Contributors to Female Infertility
Women receive the majority of attention during a fertility evaluation. In part because there are more established diagnostics and treatments for females to achieve pregnancy and because females, once pregnant, need to maintain the pregnancy to delivery. There are a number of key causes for female infertility issues.
Age and infertility
The age at which women will have their first child has increased in past decades in the U.S., with similar trends seen in many European countries. With age comes declining fertility because a woman’s ovary has less eggs available to be matured; also, as she gets older, so do her eggs, which means they have more chromosomal (genetic) problems. Even though women often continue to have regular menstrual cycles past the age of 35, the actual percentage of cycles that an egg is released (ovulatory cycles) decreases significantly. Even when a woman’s menstrual cycle (her period) is fairly regular, the hormones that regulate ovulation change and if tested, may be able to tell us if she is approaching her menopause. So this means that as women get older yet are still getting a period, there may be a false belief that she is still as fertile as she had been when she was younger.
Endometriosis and fibroids
Endometriosis is not uncommon, with some estimates of 10–15% of all women of reproductive age and >30% of the infertile women. Uterine fibroids (i.e., leiomyomas or myomas) are benign (not cancerous) tumors in the muscle of the uterus (womb) and are very common. Having a fibroid can sometimes impact your fertility, as well as your quality of life due to very heavy menstrual bleeding and pelvic pain. Sometimes these conditions improve with surgery and it is very important to be assessed by your physician if you have either. In many cases though, having a fibroid will not affect your chance of getting pregnant and you also may not necessarily have any symptoms from one, if it is there.
Fertilization occurs in the fallopian tubes. When they become damaged or blocked (sometimes because of scarring that happens after an infection), there can then be a physical barrier that prevents sperm from meeting the egg.
The biggest contributor to tubal blockage is pelvic inflammatory disease which is a serious complication of sexually transmitted infections (STIs), such as chlamydia and gonorrhea. In addition to tubal blockages contributing to infertility, they can also increase the risk of a tubal (ectopic) pregnancy. . If your physician thinks that you may be at risk of having blocked tubes they may arrange tests or procedures to see if they are open or not. Sometimes these tests are done in an x-ray department (hysterosalpingogram or HSG-see below). On other occasions your doctor may recommend that the tube and pelvis be examined under anesthesia with a fine telescope (laparoscopy) to check that the tubes are open. Having blocked tubes does not mean a woman cannot become pregnant or have a healthy pregnancy. However, she will need to be seen by a specialist who can recommend treatments such as IVF (in vitro fertilization).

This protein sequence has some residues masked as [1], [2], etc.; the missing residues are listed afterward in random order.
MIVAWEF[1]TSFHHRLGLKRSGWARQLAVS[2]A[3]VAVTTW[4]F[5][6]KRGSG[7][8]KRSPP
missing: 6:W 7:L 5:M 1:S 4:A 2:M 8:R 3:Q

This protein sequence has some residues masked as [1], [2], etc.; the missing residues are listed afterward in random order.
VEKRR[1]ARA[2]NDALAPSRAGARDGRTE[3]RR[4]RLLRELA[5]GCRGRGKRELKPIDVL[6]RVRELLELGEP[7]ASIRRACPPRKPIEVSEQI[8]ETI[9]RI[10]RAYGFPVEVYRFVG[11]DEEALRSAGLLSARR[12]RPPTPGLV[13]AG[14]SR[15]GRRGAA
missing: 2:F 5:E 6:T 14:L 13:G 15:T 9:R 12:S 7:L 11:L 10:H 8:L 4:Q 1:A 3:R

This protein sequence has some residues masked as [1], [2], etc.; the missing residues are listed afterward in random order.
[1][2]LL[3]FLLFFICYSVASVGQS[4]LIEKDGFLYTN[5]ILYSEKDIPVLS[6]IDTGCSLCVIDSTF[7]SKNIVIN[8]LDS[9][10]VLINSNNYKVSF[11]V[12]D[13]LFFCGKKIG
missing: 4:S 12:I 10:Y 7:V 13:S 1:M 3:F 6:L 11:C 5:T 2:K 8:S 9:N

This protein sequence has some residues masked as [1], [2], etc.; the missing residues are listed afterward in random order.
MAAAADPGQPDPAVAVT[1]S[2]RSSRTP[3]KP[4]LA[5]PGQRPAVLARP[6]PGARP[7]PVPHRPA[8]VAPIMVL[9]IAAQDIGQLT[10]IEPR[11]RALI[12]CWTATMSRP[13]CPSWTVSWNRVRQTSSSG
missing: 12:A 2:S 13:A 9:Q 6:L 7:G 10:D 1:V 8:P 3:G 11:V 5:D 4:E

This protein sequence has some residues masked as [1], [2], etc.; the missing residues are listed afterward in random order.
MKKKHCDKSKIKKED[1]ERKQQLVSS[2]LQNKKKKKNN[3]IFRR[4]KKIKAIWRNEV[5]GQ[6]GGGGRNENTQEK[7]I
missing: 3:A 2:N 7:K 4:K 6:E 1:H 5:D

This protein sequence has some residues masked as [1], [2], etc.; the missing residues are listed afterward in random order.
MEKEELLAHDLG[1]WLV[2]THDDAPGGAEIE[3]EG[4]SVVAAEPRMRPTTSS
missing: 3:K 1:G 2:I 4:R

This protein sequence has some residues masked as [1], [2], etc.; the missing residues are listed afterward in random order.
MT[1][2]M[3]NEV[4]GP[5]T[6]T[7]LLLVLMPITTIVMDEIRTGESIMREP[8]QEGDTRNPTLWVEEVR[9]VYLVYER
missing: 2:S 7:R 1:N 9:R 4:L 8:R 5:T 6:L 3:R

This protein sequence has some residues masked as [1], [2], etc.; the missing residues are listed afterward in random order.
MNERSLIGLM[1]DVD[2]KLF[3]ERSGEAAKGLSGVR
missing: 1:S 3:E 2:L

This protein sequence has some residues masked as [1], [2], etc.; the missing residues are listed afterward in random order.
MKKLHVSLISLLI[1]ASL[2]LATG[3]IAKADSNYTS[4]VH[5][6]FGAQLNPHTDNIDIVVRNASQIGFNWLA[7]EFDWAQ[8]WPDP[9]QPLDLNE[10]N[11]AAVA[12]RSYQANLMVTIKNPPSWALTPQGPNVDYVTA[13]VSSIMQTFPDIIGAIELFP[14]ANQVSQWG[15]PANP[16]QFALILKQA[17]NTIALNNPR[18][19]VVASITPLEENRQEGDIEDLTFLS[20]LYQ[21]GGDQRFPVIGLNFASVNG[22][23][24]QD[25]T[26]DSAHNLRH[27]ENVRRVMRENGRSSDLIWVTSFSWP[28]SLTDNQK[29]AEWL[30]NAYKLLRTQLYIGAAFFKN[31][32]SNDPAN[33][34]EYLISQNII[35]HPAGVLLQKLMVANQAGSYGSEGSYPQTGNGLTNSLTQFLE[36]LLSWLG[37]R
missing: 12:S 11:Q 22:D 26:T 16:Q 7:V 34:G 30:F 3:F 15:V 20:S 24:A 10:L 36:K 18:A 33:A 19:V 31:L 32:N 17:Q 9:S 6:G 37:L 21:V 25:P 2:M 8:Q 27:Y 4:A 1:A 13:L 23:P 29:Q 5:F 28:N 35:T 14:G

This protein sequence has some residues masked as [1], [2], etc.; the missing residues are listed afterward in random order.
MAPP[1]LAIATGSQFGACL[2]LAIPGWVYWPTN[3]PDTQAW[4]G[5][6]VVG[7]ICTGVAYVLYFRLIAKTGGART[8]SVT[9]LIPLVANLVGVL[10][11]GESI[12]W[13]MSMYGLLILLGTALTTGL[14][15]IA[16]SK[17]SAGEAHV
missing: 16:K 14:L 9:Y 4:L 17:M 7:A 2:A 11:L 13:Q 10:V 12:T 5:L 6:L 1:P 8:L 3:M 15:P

The complex coordination of hormones that affects the reproductive cycle in a woman can be affected by certain conditions. When this happens, ovulation (releasing an egg) can be affected. Polycystic ovarian syndrome (often called PCOS) is the most common reproductive hormone problem that can affect reproductive-aged women. Risk factors for PCOS in adults includes both type 1 and type 2 diabetes and gestational diabetes. When a woman’s ability to ovulate is affected by abnormal hormones, it is very important to have a fertility expert working with her when she is trying to become pregnant.
In addition to a complete history and physical examination by the healthcare provider, several basic tests can be done that might help understand a potential cause of the fertility issue.
Tests that are commonly done include blood tests like Follicle Stimulating Hormone (FSH) and luteal phase progesterone to see if the ovaries are working normally and releasing eggs, as well as tests to see if a woman’s ovaries are likely to respond well to IVF treatment (Antimullerian Hormone or AMH). Additionally, a small probe may be placed inside the vagina to look at the ovaries with ultrasound and to count the number of follicles that can be seen.
The standard test to see if the fallopian tubes are blocked is a hysterosalpingogram (HSG). In this test, radiopaque dye is injected through a very small tube through the cervix (the opening of the uterus) under fluoroscopic imaging. This helps providers visualize the uterus and fallopian tubes, and can give information about uterine filling defects and contour/shape abnormalities.
Based on the results of hormonal and fallopian patency tests, more complicated tests might be needed, including laparoscopy, hysteroscopy, and hysterosonography. It is important to work closely with the health care team and ask questions to understand what test would be most appropriate and how to prepare for each of the test.
In this article, you can read more about how lifestyle also affects female fertility.